Target’s Turnaround Plan Takes a Toll on Profit

Target Corp.’s bid to revamp the company and better compete with Amazon.com Inc. and a resurgent


Walmart Inc.
is taking a toll on profit.

The retailer

posted
fourth-quarter earnings that fell short of analysts’ estimates as the retailer ramps up spending, sending the shares down the most in almost four months. The key expenses include delivery of online orders — part of its push to catch up in e-commerce — and higher wages for employees.

The results threaten to renew the debate over whether a $7 billion turnaround plan by Chief Executive Officer Brian Cornell is coming at too high a price. While new brands and store remodels have helped revive the retailer’s “Tar-zhay” cachet, the investments are squeezing profits. And the company has been further constrained in recent months by a wage hike in October, with plans for another one this spring.

“I think people have major concerns that the investments aren’t going away anytime soon and will continue to weigh on profitability,” said Brian Yarbrough, an analyst at Edward Jones.

This point was reinforced during a call with investors on Tuesday, when Target executives forecast that operating margin may narrow as much as an additional 0.8 percentage point in the first quarter. They also announced a plan to raise the company’s minimum hourly wage to $12 this spring — a sign wage inflation is

heating up
for the nation’s largest retailers.

The announcements sent shares down as much as 6.9 percent to $69.94 on Tuesday — the lowest since Nov. 15. Target had been up 15 percent this year through Monday’s close.

Simeon Gutman, an analyst with Morgan Stanley, said it “remains to be seen” whether Target can boost sales while simultaneously improving profitability. “We are skeptical both can be accomplished,” he said in a research note.

The Minneapolis-based company plans to give more information at its annual investor presentation later on Tuesday.

A long and cutthroat holiday season also may have hurt profit because of the heavy discounting, said Moody’s Corp. analyst Charlie O’Shea.

Though Target’s various investments had the biggest effect on profitability, “the promotional environment, particularly during an elongated holiday season, had a bearing on margins as well,” he said in a note.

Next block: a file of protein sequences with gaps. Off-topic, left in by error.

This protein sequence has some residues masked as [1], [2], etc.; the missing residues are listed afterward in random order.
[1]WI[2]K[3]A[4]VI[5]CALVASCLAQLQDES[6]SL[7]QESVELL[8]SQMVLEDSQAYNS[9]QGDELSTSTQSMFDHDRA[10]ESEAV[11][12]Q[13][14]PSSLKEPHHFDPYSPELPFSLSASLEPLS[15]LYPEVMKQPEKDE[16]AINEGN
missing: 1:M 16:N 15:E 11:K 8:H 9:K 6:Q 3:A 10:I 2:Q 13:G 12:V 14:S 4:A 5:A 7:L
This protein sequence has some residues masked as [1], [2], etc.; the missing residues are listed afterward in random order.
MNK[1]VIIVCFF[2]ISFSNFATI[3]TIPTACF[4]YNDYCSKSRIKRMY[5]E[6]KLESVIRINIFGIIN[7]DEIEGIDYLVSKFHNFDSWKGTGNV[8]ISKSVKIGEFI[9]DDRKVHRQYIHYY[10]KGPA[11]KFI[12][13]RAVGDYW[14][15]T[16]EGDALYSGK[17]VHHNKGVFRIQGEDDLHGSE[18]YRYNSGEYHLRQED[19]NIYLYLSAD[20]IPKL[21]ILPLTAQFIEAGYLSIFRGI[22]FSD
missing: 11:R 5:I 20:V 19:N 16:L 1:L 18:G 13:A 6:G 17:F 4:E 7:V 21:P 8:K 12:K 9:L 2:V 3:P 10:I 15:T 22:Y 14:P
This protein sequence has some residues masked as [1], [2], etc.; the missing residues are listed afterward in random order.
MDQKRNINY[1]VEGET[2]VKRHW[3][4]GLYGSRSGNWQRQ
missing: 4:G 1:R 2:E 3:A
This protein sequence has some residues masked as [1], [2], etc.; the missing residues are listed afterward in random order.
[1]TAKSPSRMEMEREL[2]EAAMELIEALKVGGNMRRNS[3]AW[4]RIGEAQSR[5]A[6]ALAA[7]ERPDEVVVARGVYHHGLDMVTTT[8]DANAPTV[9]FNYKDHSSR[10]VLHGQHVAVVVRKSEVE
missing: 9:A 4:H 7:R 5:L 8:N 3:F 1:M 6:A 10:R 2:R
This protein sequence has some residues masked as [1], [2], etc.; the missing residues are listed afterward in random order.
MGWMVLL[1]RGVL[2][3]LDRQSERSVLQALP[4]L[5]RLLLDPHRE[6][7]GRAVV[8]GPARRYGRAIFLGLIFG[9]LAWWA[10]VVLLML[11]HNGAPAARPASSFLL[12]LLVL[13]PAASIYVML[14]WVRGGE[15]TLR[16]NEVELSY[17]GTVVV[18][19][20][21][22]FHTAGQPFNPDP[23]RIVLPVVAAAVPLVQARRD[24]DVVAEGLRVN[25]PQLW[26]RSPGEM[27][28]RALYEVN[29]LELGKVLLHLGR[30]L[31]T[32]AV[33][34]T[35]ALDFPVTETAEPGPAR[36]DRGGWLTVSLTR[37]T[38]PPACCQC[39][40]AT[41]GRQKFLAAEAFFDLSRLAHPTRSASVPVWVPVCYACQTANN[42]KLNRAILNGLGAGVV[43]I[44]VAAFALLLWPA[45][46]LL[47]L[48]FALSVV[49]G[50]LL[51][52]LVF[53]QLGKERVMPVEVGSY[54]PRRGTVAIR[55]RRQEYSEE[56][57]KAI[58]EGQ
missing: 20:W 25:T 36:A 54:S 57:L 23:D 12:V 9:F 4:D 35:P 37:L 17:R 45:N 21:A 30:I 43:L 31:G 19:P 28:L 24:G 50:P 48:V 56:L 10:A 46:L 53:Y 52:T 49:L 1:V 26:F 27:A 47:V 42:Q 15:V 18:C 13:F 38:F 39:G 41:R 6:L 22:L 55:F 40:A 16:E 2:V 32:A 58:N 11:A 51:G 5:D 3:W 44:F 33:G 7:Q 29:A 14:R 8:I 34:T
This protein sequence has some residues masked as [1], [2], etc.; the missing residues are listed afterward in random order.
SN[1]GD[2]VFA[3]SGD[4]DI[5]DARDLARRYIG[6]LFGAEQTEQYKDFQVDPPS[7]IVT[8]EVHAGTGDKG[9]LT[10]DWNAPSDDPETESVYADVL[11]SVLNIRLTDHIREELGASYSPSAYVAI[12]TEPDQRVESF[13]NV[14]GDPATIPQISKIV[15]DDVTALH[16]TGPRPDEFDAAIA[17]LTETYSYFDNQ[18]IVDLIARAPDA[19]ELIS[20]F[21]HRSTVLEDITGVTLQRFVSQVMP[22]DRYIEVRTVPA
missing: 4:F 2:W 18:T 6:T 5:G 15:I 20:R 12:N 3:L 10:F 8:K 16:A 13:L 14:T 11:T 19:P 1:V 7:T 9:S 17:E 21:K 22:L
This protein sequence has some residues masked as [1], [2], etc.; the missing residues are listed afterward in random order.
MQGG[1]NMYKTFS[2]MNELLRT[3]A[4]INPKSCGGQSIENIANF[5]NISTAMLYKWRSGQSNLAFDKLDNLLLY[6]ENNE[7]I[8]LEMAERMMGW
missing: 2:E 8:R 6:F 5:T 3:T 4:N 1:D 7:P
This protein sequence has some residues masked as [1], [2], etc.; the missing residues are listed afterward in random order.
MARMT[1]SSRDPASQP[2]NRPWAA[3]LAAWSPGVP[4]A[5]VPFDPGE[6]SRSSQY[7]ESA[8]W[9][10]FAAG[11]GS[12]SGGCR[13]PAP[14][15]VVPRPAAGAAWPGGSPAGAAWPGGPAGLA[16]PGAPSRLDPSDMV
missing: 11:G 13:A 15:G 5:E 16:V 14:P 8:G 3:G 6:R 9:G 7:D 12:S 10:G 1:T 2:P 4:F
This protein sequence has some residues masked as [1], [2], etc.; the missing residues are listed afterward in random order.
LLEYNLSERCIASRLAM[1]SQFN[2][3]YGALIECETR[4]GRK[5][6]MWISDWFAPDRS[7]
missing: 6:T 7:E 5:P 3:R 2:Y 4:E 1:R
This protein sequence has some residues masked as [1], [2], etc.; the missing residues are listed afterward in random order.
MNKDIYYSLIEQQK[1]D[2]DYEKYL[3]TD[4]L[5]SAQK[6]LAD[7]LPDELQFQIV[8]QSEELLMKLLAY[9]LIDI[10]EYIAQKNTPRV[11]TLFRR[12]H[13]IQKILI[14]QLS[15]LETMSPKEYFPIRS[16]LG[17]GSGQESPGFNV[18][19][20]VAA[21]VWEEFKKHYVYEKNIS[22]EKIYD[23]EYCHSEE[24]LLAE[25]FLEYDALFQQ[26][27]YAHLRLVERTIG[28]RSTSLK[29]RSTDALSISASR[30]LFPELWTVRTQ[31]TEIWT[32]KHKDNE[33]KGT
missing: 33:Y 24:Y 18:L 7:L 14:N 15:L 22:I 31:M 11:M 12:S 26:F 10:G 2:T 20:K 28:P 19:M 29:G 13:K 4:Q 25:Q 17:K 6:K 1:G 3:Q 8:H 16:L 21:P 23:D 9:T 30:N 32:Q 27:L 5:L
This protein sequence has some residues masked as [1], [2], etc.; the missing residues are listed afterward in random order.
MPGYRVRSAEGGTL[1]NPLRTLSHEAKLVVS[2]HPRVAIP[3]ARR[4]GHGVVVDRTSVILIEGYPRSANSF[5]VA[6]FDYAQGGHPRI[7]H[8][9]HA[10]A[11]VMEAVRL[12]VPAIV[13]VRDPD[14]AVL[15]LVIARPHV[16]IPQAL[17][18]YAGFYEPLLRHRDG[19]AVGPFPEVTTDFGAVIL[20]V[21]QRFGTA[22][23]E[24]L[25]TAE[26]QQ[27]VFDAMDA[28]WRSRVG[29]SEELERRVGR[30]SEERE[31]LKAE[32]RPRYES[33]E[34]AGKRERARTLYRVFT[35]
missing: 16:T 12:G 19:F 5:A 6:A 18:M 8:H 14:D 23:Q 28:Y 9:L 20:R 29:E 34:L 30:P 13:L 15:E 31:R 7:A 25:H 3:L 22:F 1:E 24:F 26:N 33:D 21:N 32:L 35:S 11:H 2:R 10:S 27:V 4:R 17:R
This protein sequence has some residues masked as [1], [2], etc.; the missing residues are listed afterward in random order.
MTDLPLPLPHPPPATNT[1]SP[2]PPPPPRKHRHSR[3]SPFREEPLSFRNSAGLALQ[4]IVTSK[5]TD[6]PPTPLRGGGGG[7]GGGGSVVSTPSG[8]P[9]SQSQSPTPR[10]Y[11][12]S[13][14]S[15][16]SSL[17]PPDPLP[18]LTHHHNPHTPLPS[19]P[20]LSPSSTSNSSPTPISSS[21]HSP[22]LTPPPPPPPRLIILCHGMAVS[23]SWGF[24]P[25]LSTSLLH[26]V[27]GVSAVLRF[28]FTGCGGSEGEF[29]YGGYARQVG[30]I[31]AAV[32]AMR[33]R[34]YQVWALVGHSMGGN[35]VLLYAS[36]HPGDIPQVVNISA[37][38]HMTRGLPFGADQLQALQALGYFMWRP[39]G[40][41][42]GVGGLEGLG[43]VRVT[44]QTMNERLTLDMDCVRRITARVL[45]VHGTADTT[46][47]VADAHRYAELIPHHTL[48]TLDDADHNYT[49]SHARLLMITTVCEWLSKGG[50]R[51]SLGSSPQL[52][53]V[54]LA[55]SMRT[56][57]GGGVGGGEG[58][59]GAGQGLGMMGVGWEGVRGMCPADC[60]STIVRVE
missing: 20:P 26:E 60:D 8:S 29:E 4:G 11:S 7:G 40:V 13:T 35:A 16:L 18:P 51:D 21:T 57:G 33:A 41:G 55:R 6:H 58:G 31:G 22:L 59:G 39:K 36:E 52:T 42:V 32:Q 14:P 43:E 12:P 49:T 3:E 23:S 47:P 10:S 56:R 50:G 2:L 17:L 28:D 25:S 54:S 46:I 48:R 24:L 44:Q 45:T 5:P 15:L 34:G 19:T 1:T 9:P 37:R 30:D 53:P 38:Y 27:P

While Target said it was able to offset the impact of holiday deals with cost cuts, its fourth-quarter gross margins still fell to their lowest level in 20 years. Increased transportation costs for all retailers could crimp margins as well, according to UBS analyst Michael Lasser.

Margin Malaise

The 2017 holiday season had the worst margins for Target in 20 years

Source: Bloomberg


The good news is Target’s sales are improving, helped by stronger traffic in stores and online. On a comparable basis, they grew 3.6 percent last quarter — better than the 3.4 percent estimate. Profit came in at $1.37 a share during the period, excluding some items, a cent shy of Wall Street projections.

Investor Presentation

Target expects adjusted earnings of $5.15 to $5.45 a share this year, reiterating a forecast it delivered in January. The Minneapolis-based company plans to give more information at its annual investor presentation later on Tuesday.

Amazon poses a particular threat to Target. The overlap between Target’s core shoppers and membership in Amazon’s Prime loyalty program is higher than for many other retailers, according to Magid, a consulting firm.

But Target’s longtime foe Walmart isn’t standing still either. It recently made a bigger push into apparel and home decor, two of Target’s most important categories.

New Brands, Deliveries

As part of its overhaul, Target is remodeling hundreds of stores and introducing new private brands in key categories like apparel and home decor — the latest is Opalhouse, a collection of 1,300 items including bedding and bath items. It also has acquired logistics specialists Shipt and Grand Junction to speed the rollout of same-day deliveries, which will expand from New York to Boston, Chicago, San Francisco and Washington this year.

The pace of investment in its stores and supply-chain network won’t slow anytime soon. Before its investor presentation, the company unveiled some technology projects it has in the works, including a system to use store security cameras to detect out-of-stock products.

Target is also developing an augmented-reality program that lets shoppers use their smartphones to see how household goods — for example, a lamp and a coffee table — would look in their home. Or shoppers can use the program to virtually try on apparel.

Meanwhile, customers that use Target’s Restock program for delivery of everyday items can now make orders by voice via Google’s home assistant.

The retailer is also expanding its curbside pickup service to about 1,000 stores by the end of 2018. Walmart is also betting on curbside pickup, and will offer it at about 2,000 stores over the same period.

“I think the investments into technology are a never-ending cycle as all these retailers have to continue chasing Amazon,” Yarbrough said.

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